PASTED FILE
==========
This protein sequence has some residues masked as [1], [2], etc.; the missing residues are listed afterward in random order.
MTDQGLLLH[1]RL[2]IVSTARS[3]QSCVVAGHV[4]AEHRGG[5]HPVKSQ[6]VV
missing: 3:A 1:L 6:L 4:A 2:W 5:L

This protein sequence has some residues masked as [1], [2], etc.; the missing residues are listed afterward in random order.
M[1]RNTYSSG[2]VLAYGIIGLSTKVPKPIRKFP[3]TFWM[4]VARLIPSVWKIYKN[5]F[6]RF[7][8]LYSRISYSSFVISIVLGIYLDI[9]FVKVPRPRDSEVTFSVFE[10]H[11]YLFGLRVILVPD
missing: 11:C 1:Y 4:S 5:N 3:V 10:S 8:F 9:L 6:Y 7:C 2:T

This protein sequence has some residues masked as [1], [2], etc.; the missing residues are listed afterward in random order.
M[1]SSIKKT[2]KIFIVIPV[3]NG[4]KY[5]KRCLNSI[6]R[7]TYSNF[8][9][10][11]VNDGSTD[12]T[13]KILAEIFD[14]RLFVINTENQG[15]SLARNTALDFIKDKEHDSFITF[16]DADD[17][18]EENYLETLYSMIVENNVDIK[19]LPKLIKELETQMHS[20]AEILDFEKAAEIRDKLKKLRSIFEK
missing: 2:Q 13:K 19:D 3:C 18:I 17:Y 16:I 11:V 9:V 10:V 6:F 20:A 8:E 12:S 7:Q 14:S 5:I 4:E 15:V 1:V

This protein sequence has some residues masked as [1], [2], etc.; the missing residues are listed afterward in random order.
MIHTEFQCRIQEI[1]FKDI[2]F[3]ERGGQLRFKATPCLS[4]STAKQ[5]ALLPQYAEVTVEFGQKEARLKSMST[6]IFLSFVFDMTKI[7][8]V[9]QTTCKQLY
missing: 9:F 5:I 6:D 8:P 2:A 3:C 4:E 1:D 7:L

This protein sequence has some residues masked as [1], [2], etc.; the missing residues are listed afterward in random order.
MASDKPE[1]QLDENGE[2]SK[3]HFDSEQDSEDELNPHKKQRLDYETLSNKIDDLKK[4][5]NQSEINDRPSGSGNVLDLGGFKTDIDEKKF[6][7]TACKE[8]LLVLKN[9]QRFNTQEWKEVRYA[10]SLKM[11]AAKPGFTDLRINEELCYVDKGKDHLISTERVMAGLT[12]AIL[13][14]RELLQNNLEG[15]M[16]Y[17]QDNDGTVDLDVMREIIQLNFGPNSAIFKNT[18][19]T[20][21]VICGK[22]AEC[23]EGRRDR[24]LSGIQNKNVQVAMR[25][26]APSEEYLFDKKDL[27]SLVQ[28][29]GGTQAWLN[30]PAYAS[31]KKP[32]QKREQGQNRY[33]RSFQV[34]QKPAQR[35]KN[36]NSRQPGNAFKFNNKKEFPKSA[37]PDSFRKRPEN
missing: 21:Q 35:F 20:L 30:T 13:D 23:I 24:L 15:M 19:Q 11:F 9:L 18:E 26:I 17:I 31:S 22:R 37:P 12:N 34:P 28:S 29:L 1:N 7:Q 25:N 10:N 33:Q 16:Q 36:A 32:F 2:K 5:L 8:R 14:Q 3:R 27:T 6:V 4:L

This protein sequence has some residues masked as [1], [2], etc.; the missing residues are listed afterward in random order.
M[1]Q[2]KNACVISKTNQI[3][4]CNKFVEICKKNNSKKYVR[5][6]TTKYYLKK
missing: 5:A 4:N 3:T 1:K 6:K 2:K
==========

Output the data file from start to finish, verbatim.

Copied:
This protein sequence has some residues masked as [1], [2], etc.; the missing residues are listed afterward in random order.
MTDQGLLLH[1]RL[2]IVSTARS[3]QSCVVAGHV[4]AEHRGG[5]HPVKSQ[6]VV
missing: 3:A 1:L 6:L 4:A 2:W 5:L

This protein sequence has some residues masked as [1], [2], etc.; the missing residues are listed afterward in random order.
M[1]RNTYSSG[2]VLAYGIIGLSTKVPKPIRKFP[3]TFWM[4]VARLIPSVWKIYKN[5]F[6]RF[7][8]LYSRISYSSFVISIVLGIYLDI[9]FVKVPRPRDSEVTFSVFE[10]H[11]YLFGLRVILVPD
missing: 11:C 1:Y 4:S 5:N 3:V 10:S 8:F 9:L 6:Y 7:C 2:T

This protein sequence has some residues masked as [1], [2], etc.; the missing residues are listed afterward in random order.
M[1]SSIKKT[2]KIFIVIPV[3]NG[4]KY[5]KRCLNSI[6]R[7]TYSNF[8][9][10][11]VNDGSTD[12]T[13]KILAEIFD[14]RLFVINTENQG[15]SLARNTALDFIKDKEHDSFITF[16]DADD[17][18]EENYLETLYSMIVENNVDIK[19]LPKLIKELETQMHS[20]AEILDFEKAAEIRDKLKKLRSIFEK
missing: 2:Q 13:K 19:D 3:C 18:I 17:Y 16:I 11:V 9:V 10:V 6:F 20:A 8:E 12:S 7:Q 14:S 5:I 4:E 15:V 1:V

This protein sequence has some residues masked as [1], [2], etc.; the missing residues are listed afterward in random order.
MIHTEFQCRIQEI[1]FKDI[2]F[3]ERGGQLRFKATPCLS[4]STAKQ[5]ALLPQYAEVTVEFGQKEARLKSMST[6]IFLSFVFDMTKI[7][8]V[9]QTTCKQLY
missing: 9:F 5:I 6:D 8:P 2:A 3:C 4:E 1:D 7:L

This protein sequence has some residues masked as [1], [2], etc.; the missing residues are listed afterward in random order.
MASDKPE[1]QLDENGE[2]SK[3]HFDSEQDSEDELNPHKKQRLDYETLSNKIDDLKK[4][5]NQSEINDRPSGSGNVLDLGGFKTDIDEKKF[6][7]TACKE[8]LLVLKN[9]QRFNTQEWKEVRYA[10]SLKM[11]AAKPGFTDLRINEELCYVDKGKDHLISTERVMAGLT[12]AIL[13][14]RELLQNNLEG[15]M[16]Y[17]QDNDGTVDLDVMREIIQLNFGPNSAIFKNT[18][19]T[20][21]VICGK[22]AEC[23]EGRRDR[24]LSGIQNKNVQVAMR[25][26]APSEEYLFDKKDL[27]SLVQ[28][29]GGTQAWLN[30]PAYAS[31]KKP[32]QKREQGQNRY[33]RSFQV[34]QKPAQR[35]KN[36]NSRQPGNAFKFNNKKEFPKSA[37]PDSFRKRPEN
missing: 21:Q 35:F 20:L 30:T 13:D 23:I 24:L 15:M 19:Q 11:F 9:L 18:E 26:I 17:I 31:S 22:R 37:P 12:N 34:P 28:S 29:L 1:N 7:Q 25:N 10:N 33:Q 16:Q 36:A 32:F 2:K 5:L 8:R 14:Q 3:R 27:T 6:V 4:L

This protein sequence has some residues masked as [1], [2], etc.; the missing residues are listed afterward in random order.
M[1]Q[2]KNACVISKTNQI[3][4]CNKFVEICKKNNSKKYVR[5][6]TTKYYLKK
missing: 5:A 4:N 3:T 1:K 6:K 2:K